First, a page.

Young Public Amplifies Youth Voices Online.
Young Public Amplifies Youth Voices Online
A group of SPH students is working with the West End House, a youth development organization in Boston, to empower youth to promote social justice and combat misinformation on social media.
In Fall 2021, a group of MPH students at the School of Public Health founded Young Public, an initiative that empowers youth to promote social justice and combat misinformation on social media.
Now, the group is working with students at the West End House, a youth development organization based in Allston, Mass., to bring this work to life. The group is working with the organization’s Making Change Crew (MCC), a program designed to amplify the voices of teenagers who want to be social justice changemakers.
“I’m always really inspired by the passion and commitment that the students we are working with have for this work,” says Maria Tjilos, who is spearheading the project. “High schoolers often fall into this trap of adults thinking they are too young to know how things work in the real world, but this group of students break this stereotype week to week. I always leave our sessions feeling inspired in new ways. I feel very lucky that we are able to do this work with them.”
The Young Public team holds weekly, one-hour workshops with the MCC students, where they discuss a range of topics selected by the students, including antiracism, sexual orientation and gender identities, intersectionality, and mental health. The team starts each session by showing a series of videos on each topic to spark a discussion about how the topic aligns with social justice and advocacy work. They also provide a number of resources for the students to dive deeper into the topic and learn more. Each session ends with a discussion about how the topic is discussed online. The team shows several social media posts to the students, identifying components—both visual and written—that make up an engaging, well-researched post and what the students would want to add to or change about the conversation among their peers.
“We’ve really tried to make these workshops engaging for the students by not just talking at them, but really encouraging their participation and perspectives on each topic,” says alum Indigo Kirsh (SPH’21), a Young Public team member. “Young people are often left out of these larger conversations about health and social justice, so we really want to make them feel heard and valued because they are the experts when it comes to communicating with their peers.”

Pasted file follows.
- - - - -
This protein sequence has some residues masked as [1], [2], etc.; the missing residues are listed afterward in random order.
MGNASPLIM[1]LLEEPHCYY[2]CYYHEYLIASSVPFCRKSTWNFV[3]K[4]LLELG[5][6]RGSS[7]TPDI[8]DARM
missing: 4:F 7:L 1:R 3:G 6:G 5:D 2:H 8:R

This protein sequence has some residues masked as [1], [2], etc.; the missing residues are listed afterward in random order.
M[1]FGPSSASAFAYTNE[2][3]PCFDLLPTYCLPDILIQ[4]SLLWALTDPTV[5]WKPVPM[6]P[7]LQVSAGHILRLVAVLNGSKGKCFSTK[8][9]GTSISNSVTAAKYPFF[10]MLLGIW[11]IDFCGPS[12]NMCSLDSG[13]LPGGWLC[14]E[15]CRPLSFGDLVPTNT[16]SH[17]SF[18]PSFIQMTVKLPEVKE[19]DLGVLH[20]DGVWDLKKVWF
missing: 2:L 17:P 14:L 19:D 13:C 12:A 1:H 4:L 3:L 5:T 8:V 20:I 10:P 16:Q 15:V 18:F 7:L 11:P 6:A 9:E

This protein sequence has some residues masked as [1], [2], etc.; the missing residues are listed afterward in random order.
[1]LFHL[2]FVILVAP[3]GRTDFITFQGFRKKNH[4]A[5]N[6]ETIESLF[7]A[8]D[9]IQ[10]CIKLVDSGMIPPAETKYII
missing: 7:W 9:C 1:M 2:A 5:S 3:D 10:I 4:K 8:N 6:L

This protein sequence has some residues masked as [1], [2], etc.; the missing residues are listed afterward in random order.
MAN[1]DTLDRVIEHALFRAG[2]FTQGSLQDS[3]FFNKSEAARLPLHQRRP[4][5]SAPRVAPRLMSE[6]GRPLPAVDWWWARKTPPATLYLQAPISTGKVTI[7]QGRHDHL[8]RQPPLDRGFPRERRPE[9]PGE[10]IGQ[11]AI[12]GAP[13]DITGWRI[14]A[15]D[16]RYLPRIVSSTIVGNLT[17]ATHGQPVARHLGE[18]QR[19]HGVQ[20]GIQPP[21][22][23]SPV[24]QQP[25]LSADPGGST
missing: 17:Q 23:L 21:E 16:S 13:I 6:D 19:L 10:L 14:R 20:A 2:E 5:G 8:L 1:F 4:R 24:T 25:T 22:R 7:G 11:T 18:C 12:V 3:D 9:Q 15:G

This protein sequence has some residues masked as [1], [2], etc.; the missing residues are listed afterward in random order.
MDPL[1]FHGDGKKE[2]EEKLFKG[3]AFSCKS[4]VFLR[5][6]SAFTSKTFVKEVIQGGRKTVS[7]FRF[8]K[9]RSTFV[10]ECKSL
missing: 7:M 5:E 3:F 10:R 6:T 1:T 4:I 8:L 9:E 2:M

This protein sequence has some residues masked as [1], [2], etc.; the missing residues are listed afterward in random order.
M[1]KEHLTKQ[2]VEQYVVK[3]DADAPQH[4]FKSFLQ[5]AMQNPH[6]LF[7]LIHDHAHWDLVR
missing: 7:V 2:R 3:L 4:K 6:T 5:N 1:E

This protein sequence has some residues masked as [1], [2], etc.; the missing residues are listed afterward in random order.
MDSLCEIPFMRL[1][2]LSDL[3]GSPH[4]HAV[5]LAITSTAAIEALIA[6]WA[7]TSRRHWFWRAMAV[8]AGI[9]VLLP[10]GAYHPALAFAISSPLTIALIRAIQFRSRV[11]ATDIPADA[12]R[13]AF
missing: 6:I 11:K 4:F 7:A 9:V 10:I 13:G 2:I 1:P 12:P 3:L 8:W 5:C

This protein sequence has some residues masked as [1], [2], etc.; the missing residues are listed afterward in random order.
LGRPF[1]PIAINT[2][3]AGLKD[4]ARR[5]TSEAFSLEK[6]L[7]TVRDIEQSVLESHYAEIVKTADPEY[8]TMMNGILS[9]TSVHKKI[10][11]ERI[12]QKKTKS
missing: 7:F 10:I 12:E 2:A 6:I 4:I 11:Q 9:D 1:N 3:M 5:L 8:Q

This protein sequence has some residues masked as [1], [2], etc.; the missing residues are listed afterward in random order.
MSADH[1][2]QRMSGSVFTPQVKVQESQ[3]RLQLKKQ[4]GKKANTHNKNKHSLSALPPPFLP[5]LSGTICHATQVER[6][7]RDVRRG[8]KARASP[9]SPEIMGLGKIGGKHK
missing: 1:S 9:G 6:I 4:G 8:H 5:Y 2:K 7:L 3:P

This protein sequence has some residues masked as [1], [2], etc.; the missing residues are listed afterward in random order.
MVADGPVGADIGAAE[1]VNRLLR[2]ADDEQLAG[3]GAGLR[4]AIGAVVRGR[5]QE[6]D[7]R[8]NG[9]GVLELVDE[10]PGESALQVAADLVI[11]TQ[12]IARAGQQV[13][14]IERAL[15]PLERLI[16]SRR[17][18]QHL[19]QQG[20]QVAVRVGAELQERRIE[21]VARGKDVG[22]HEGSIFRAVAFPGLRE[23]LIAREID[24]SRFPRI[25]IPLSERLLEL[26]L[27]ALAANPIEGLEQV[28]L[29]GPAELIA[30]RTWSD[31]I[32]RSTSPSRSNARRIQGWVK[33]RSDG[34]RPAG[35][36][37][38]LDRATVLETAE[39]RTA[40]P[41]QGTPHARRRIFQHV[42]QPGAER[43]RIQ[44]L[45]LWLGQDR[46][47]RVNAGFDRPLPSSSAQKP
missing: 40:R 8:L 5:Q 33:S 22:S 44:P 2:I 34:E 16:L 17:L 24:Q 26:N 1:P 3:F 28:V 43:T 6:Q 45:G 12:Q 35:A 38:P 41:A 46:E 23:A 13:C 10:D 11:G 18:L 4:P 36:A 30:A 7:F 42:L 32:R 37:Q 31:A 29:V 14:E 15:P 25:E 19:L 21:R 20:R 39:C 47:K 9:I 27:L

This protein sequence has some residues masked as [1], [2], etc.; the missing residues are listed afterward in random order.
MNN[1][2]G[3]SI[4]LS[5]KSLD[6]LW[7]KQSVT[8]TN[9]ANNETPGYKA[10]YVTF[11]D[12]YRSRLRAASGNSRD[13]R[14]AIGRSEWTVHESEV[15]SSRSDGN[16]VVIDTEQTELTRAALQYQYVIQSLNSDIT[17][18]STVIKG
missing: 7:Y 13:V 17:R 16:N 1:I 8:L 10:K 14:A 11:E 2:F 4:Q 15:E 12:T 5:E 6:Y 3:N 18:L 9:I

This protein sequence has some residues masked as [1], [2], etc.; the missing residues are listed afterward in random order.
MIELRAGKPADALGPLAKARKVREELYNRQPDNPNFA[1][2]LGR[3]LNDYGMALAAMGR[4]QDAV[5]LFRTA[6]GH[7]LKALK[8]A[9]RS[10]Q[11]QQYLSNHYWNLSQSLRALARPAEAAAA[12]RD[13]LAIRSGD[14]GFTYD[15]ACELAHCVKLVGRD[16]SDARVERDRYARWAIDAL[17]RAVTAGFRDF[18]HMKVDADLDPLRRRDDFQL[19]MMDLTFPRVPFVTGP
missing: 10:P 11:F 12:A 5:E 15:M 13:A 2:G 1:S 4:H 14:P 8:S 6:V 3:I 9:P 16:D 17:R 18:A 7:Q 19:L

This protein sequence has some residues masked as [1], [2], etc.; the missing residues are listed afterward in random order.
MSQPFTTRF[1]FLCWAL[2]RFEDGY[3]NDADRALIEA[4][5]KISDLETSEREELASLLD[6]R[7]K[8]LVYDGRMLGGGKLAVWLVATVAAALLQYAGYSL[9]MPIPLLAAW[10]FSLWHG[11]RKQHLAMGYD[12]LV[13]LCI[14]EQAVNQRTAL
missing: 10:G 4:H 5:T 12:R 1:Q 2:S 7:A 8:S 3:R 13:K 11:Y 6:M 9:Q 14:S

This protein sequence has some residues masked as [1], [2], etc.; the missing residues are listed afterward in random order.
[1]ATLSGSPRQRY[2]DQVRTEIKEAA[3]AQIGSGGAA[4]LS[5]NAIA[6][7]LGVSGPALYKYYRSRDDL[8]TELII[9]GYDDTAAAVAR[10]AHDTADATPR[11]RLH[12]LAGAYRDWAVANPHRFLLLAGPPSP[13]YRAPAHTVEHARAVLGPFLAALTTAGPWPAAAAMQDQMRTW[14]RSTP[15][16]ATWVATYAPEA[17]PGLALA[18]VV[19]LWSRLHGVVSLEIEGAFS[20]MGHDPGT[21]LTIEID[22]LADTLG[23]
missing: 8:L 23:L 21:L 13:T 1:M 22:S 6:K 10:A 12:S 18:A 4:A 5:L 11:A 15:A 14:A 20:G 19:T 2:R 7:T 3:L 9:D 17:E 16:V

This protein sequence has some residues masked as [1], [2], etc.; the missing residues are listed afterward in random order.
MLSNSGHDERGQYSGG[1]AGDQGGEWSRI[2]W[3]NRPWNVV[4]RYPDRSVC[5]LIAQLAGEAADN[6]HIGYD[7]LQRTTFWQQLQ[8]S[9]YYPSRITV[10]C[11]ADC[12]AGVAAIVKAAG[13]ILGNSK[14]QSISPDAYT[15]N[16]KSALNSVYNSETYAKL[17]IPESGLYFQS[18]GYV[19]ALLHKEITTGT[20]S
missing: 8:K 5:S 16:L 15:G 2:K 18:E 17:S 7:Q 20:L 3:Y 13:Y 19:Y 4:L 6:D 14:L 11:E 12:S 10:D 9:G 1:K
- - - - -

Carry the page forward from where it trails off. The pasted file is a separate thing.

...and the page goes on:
The team also works with the students one-on-one to develop their own social media posts on topics of their choosing to post on the Young Public Instagram page. They support the students in creating engaging, evidence-based images, as well as finding resources to include to help point people to additional information.
Gretchen Weaver, a Young Public team member, says that this process has been rewarding for both the team and the students because it has allowed for a lot of open discussion about the interests and concerns of young people, as well as how to communicate evidence-based health information both meaningfully and concisely online.
Young Public was initially supported by a Social Impact and Innovation Award from idea hub and Innovate@BU, which provided them with a year-long mentorship experience and $500 to get their project off of the ground. The team has continued to work with Innovate@BU on the project, and hopes to secure additional funding for up to one year after several of the team members graduate this May. To support this effort, the team has also been conducting informational interviews with other organizations and leaders engaging with youth across Boston to help flesh out their organizational design and make the initiative as sustainable as possible.
Throughout their time working on the project, the team also partnered with SPH faculty members Sarah Lipson, assistant professor of health law, policy & management, and Allegra Gordon, assistant professor of community health sciences, to help narrow down the scope of their work and plan their goals and objectives.
“We have had incredible support from so many people throughout the development and implementation of this project, particularly from the folks at the West End House” says Haley Piette, a Young Public team member. “We could not have done this without their support and partnership over the last semester. They truly have been great to work with.”
Carleen Colin, the manager of MCC and a career development and employment specialist at the West End House, says that her time working with the Young Public team has helped to uplift MCC’s mission while broadening the students’ minds to new ideas. “Young Public has given our students the ability to speak more life into the advocacy work we are aiming to encourage through MCC,” she says. “The Young Public team continues to prioritize building relationships with our youth and staff, and they truly amaze me each and every week.”
The Young Public team hopes to continue running their workshops with MCC over the summer. Learn more about their work and hear directly from the youth they are working with by following their Instagram page.
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